Sunday, August 27, 2017

Easy Spanish Readers for SSR/ FVR

In my little classroom "library" I have:

TPRS readers (Agentes Secretos y el mural de Picasso, Piratas del Caribe y el mapa secreto, etc)
(chapter books; which automatically discourage lower leveled readers)

and children's books
(ummm these have words I haven't even learned in Spanish and the grammar is all over the place)

Cover of book
But what gets my students ready to have the confidence to read those books or what else can I offer to them during SSR and FVR that isn't just  a TPRS reader and has more pictures and might even have structures from those TPRS readers broken down but aren't just "there's a boy. He goes to....".  I want to play around with genre.

So I ordered some leveled readers from These were actually like the idea that I had and as I read them with my daughter, I realized that more of this type of book was what I was missing in my class!

And I wrote a book. The sample was well received by teachers.
And two particular teachers told me to sell it for other teachers to print.

The book focuses on "no hay"; "hay", and "al mono le gustan los plátanos" and numerous places.

While it is more simple than many Spanish teachers would ever think to give to a student, I want to make reading so easy that it can be enjoyable and relaxing. When a student finds success, they are more likely to read! And I think this can even be used in high school if students are given the choice to read it. Because many of my high school students are nostalgic for being young again and simpler times. I want my class to be as stress free as possible. So that means I should make sure I have book options that can be stress free for even the lowest reader.

Without further adieu, my first Easy Spanish Reader: Al mono le gustan los plátanos. I am finally selling something on Teachers Pay Teachers (don't judge me too hard!).

I hope you can find a use for it in your classes and I plan to write more as well.

Al mono le gustan los plátanos:

*Edit*  Here's my second super simple reader!

¿De qué color es el cerdo?

Monday, June 12, 2017

Evolution of my TPRS teaching: example Alma

Someone recently asked me about how I plan out for the years. I generally do the following:

My first year with a curriculum:

  • fly by the seat of my pants
  • take notes on what works/doesn't (mental or written/typed out)
  • survive
Subsequent years:
  • hone different areas (not all at once)
    • assessments
    • activities 
      • stories
      • movietalks
      • guided discussion prompts
      • extras
      • games
      • classroom management
      • usage of novels
      • usage of SSR / FVR
  • continue to gather more resources to throw in
  • adapt resources to level of students that year (readings)
  • have more fun because it's way less stressful

For example, you can tell my 2nd or 3rd year of using TPRS, I saw Cynthia Hitz had used something called a MovieTalk about Alma. I was relatively new at this. 

So my first year with Alma (maybe fall 2012), I did the following:
  • Spoken story
  • MovieTalk (talked to kids, paused movie at key points to build interest)
  • Simple version of a reading 
    • I lost this over the years

Then the next year at a new school (spring 2014), I thought it would be fun to make an Embedded Reading. So I was comfortable with the movie and added different versions.

Saturday, June 10, 2017

All my Spanish 2016-17 resources

Ok, so I like to be transparent with my teaching.

I am not perfect and don't claim to be. For me it's about the journey and wonder of learning the language in pieces with my students.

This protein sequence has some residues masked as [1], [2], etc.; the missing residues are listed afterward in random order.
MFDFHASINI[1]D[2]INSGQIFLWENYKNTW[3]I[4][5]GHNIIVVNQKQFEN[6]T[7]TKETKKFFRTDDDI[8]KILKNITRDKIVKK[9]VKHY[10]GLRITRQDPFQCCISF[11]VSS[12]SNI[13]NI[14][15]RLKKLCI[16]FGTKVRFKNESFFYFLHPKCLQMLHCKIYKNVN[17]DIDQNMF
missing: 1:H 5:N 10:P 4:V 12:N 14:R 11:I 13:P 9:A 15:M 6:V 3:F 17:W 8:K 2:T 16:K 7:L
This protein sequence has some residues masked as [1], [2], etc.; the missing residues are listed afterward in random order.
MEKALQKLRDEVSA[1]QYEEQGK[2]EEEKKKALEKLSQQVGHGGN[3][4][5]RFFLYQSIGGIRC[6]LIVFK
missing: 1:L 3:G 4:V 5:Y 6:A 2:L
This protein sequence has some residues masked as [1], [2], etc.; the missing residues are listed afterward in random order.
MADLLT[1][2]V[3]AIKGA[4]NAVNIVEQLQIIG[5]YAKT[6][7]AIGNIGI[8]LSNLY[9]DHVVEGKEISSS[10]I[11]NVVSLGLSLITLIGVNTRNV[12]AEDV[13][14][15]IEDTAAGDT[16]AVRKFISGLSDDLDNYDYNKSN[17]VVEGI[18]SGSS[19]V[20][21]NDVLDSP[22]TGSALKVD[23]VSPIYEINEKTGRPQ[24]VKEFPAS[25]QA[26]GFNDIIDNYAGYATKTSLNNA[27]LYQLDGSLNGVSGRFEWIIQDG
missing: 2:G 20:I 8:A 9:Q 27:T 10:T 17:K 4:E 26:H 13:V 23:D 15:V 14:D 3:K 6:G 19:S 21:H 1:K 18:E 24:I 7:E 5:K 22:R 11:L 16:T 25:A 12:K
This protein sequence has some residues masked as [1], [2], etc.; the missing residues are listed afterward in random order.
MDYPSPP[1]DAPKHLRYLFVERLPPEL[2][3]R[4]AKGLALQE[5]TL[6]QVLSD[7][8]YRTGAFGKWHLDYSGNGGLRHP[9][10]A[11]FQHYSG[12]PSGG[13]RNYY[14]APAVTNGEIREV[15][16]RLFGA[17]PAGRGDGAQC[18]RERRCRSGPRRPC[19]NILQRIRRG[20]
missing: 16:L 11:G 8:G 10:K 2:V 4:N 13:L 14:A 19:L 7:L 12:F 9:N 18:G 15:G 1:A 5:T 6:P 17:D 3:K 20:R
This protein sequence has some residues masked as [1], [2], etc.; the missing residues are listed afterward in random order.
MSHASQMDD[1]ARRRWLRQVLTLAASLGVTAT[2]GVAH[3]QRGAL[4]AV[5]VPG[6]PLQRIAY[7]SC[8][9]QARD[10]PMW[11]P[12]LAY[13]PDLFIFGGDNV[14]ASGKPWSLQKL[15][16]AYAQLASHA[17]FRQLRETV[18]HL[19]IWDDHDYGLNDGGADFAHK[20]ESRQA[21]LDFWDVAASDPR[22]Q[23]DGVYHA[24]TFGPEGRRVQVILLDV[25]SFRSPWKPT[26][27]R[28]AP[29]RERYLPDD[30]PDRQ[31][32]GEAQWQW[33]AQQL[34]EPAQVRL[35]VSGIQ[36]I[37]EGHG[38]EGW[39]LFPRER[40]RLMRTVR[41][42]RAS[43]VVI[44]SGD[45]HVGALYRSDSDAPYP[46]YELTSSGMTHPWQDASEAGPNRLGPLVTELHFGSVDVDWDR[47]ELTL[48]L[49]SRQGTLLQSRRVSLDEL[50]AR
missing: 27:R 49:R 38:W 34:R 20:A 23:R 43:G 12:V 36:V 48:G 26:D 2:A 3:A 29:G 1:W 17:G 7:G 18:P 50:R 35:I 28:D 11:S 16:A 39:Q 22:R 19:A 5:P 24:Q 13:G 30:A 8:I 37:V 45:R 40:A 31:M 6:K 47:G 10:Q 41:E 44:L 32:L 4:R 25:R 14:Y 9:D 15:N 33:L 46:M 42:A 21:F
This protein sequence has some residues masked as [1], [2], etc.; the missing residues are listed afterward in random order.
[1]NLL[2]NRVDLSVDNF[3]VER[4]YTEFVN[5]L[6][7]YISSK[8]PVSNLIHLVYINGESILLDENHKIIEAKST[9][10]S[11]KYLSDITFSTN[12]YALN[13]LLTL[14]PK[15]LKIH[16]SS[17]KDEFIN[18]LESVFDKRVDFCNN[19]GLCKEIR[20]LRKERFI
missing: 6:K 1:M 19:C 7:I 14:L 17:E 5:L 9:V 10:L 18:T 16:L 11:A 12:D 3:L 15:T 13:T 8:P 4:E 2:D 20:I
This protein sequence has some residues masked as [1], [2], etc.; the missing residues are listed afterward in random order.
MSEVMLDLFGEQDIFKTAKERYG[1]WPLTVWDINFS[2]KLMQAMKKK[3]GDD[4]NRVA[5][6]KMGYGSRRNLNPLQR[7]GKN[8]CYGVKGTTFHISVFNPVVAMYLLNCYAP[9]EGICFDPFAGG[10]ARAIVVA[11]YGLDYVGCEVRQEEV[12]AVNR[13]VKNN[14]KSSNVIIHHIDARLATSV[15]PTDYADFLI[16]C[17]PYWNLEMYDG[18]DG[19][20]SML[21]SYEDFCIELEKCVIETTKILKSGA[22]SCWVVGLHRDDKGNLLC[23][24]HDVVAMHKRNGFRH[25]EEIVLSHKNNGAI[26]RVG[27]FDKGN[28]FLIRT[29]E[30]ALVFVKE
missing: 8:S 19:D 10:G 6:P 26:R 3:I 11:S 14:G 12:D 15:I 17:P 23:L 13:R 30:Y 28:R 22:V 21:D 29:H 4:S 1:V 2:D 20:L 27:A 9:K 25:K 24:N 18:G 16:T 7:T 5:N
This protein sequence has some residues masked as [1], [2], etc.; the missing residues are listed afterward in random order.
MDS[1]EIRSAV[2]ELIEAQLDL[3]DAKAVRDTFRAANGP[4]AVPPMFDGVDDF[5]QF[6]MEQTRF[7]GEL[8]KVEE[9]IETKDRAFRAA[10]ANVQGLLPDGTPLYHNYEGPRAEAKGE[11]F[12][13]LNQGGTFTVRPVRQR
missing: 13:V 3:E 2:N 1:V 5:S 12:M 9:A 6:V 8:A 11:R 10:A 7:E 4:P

This year went well considering the following challenges:

  • Spanish 2 students were all over the place in ability when they got to my class
  • Spanish 1 students were those who
    • transferred into school system
    • didn't get good enough grades to take Spanish 1 in middle school
    • students who had previously failed Spanish 1
  • my going back to 50 minute periods after 3 years of 90 minute every other day block
  • being at a new school (zero street cred)
  • new district mandated curriculum ("cough textbook chapters cough")
Don't get me wrong, there were also SO many positives.
  • supportive school department (TPRS lovers)
  • lots of collaboration
  • administrative support and faith in my abilities
  • students slowly being won over
  • trying a lot of new things
  • not HAVING to teach curriculum based on a weekly map
    • teach towards final

Sufficed to say, I think I got my students to buy into the method and to learn about one another and Spanish at the same time. There were ups and downs (like every year). But in general I thought my students rose to the occasion and many of them couldn't believe how much they were speaking in Spanish by the end of the year in both levels! 

Feel free to look, copy things into your own google drive to use,  let me know if you have further questions. My finals were district mandated so I have not included those.

Wednesday, May 17, 2017

Story Script - finicky baby

This is a story after telling this Peanut Butter Lips Movietalk.

So I needed one more story to finish out the over-the-top food unit for Spanish 2 (*cough cough* ridiculous vocab list *cough* cough*) before finals.

story structures (past tense for oral storytelling)
And I have been working on a song in my head for about a year and a half for my Youtube Channel that requires me to do some animation and play piano. So as I work on those two things, it's on the back-burner. But the story is about a finicky piñata baby who is hungry and a duck keeps bringing him food.

It's pretty fun and I hope to share it soon.

The oral story structures were to work on some things that we hadn't done a lot intentionally. So I needed to hit "they" forms more in the past tense and to highlight it a little bit.

It was actually a fun story. And I know the difference between "brought "and "took" in Spanish, but sometimes you have to use the structures you have to use to get them in the kids' heads.

Here's the mini-unit if sorts. I don't have any assessments for it since the final is coming up. But I tend to do exit slip quizzes in Spanish over what we have talked about with questions of varying difficulty.

Change for next year: